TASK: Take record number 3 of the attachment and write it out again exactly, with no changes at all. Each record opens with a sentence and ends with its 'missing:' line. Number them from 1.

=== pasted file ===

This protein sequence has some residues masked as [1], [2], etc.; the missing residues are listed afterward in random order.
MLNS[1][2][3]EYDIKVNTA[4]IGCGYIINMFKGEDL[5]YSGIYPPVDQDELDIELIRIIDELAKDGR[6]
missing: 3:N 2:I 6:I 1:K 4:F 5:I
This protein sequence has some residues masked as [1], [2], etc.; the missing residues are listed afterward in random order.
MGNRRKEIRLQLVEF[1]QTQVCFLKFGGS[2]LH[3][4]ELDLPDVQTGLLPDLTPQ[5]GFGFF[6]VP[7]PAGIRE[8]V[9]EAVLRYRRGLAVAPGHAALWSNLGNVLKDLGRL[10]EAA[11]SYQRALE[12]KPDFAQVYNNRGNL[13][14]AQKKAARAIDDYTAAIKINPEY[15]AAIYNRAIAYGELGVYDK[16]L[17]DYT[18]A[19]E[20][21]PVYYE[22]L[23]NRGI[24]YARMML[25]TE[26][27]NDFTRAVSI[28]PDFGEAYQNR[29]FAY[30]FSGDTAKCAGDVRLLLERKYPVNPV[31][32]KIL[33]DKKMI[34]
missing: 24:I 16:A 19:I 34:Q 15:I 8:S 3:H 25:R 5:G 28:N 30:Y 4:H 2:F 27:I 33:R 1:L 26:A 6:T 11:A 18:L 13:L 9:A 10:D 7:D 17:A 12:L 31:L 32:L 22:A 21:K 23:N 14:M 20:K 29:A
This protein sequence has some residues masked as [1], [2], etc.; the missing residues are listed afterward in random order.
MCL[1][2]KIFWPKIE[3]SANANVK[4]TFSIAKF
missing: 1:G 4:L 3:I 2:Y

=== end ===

This protein sequence has some residues masked as [1], [2], etc.; the missing residues are listed afterward in random order.
MCL[1][2]KIFWPKIE[3]SANANVK[4]TFSIAKF
missing: 1:G 4:L 3:I 2:Y